Microsoft made a series of significant announcements this week at Microsoft IT Forum 2005 in Barcelona, Spain. If you still think of IT Forum as a sort of TechEd Junior, the scope of Microsoft's announcements will help change that perception. The news is that Microsoft is going 64-bit in a big way: the next version of Exchange Server (code-named Exchange 12), the next version of Small Business Server (SBS--code-named Small Business Server Longhorn), and Longhorn Server will all be 64-bit only.
A few weeks ago, I asked for your views about x64 technology. I got some excellent feedback and a lot of questions. This week and next, I'll answer those questions and tell you as much I know about Microsoft's plans for x64 support.
Keep in mind that "x64" refers to a set of processor extensions to the familiar x86 instruction set. Two sets of these extensions exist: AMD calls its extensions x64, and Intel calls its extensions EM64T. Both are distinct from Intel's Itanium processor, which no Exchange versions will support.
Why is Microsoft placing such emphasis on x64? I spoke with Samm DiStasio, director of product management in the Windows Server division at Microsoft, and his take on it is simple. Customers are already buying x64 hardware, and x64 offers major benefits in three key areas: security, scalability, and performance.
x64 offers two security improvements. First is an enhanced version of the data execution prevention (DEP) capability, which prevents malicious code that depends on buffer overflow attacks from working. Data in memory is tagged as such, and the processor refuses to execute anything tagged as data. The other new technology, PatchGuard, is more interesting. PatchGuard prevents user-mode programs from patching kernel routines. Malware authors use this common tactic, particularly in rootkits--leading me to think about naming this column "Windows x64 Kills Sony's Rootkit." (For more information about Sony's rootkit, see Windows IT Pro author Mark Russinovich's Sysinternals blog at http://list.windowsitpro.com/t?ctl=19E0B:10344 .)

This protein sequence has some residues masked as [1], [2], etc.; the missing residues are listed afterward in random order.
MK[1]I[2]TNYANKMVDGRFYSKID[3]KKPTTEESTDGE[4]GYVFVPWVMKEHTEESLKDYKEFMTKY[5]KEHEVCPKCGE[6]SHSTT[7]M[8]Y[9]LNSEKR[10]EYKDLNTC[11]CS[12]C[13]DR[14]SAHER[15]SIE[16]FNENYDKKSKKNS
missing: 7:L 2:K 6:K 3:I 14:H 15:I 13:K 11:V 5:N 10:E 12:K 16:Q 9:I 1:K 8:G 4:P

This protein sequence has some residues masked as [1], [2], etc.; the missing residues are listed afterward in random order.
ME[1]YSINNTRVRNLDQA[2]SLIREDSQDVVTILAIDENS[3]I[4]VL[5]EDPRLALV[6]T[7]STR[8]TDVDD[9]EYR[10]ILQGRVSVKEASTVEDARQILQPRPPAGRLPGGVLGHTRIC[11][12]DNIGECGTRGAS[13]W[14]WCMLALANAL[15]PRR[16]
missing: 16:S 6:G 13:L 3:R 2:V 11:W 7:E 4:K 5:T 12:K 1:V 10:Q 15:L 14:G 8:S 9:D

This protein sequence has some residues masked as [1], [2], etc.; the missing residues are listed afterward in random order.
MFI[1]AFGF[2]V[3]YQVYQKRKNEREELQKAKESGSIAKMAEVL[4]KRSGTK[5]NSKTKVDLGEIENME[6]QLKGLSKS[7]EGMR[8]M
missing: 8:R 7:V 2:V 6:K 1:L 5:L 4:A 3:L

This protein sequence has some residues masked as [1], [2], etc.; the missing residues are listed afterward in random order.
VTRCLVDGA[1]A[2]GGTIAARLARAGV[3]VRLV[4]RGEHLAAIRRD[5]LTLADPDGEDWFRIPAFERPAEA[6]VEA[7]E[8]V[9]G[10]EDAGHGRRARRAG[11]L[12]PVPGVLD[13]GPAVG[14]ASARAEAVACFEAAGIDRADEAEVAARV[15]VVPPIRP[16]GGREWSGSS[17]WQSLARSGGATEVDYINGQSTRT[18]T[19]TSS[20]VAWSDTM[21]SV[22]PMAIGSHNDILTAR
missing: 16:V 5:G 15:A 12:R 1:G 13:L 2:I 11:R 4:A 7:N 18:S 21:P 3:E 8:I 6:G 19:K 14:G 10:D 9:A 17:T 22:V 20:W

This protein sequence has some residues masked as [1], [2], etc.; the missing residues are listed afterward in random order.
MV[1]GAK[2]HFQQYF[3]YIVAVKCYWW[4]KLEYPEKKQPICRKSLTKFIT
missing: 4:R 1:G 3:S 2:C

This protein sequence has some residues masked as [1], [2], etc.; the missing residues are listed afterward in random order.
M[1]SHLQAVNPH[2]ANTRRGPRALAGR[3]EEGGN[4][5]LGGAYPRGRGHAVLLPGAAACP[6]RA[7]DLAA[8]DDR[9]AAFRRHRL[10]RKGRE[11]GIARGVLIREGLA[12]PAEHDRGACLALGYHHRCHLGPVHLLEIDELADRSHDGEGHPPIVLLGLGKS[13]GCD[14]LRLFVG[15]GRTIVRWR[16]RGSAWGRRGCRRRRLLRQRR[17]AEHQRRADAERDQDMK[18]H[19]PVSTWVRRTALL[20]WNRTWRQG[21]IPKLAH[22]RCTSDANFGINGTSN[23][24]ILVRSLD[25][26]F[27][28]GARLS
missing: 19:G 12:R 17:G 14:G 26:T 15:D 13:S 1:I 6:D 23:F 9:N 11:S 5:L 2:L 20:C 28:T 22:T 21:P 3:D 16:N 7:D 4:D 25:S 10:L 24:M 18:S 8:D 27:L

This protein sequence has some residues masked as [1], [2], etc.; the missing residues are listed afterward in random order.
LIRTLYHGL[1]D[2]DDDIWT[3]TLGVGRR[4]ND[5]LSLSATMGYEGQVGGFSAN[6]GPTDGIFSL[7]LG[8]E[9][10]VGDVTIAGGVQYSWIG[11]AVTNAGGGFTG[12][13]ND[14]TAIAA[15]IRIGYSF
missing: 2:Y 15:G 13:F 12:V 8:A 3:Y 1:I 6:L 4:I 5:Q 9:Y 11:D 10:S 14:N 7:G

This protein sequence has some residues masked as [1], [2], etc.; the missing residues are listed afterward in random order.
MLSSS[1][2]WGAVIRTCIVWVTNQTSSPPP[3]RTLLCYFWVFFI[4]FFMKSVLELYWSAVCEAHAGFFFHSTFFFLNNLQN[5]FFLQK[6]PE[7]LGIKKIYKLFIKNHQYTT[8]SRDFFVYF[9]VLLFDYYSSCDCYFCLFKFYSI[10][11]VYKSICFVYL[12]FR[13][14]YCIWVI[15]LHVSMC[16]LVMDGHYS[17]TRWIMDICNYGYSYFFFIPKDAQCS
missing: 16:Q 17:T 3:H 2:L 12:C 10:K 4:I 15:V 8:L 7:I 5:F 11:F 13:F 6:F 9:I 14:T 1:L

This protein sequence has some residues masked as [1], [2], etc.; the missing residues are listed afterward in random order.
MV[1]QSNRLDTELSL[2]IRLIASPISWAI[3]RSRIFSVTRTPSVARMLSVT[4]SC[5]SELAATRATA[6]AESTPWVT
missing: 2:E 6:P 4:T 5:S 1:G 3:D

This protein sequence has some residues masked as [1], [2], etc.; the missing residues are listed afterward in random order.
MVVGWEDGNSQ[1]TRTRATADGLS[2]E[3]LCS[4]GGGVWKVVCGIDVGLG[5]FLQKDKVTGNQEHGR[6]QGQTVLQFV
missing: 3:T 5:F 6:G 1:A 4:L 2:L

The scalability and performance advantages derive from the vastly increased address space that x64 supports, coupled with the fact that native instructions can move twice as much data with each instruction. Microsoft SQL Server 2005, which already has a 64-bit version, has posted some eye-popping Transaction Processing Performance Council (TPC) TPC/C benchmark numbers, and SQL Server customers are eagerly snapping up x64 hardware at a rapid clip.
To ease the transition to x64, Microsoft has done something unusual: The 32- and 64-bit versions of Windows are more or less interchangeable. The x64 versions of Windows have no cost premiums, so OEMs are offering them at the same cost as 32-bit versions. From April 15 through July 30, 32-bit customers could move to x64 Windows at no extra cost. However, now only Volume Licensing customers can switch a 32-bit installation for an x64 installation at no extra cost. I hope in light of the big push towards x64 that Microsoft considers offering another open period when customers who are moving to Exchange 12 can switch OS platforms for no additional cost.
Of course, x64 support requires 64-bit-aware drivers and applications. Driver support is a bigger issue for desktop systems than for servers, but not every vendor of server-related equipment-- including NICs, SAN host bus adapters (HBAs), and so on--has 64-bit drivers yet. In addition, not all applications can run on 64-bit Windows; for example, SAP and Oracle are limited to 32-bit Windows. Applications that don't require kernel-mode drivers can run on x64 Windows in a 32-bit compatibility mode, which makes perfect sense when you think about it.
From an Exchange perspective, of course, the big news is that Exchange 12 will run only on 64-bit Windows. Next week, I'll talk about why Microsoft made this decision and what it means to you.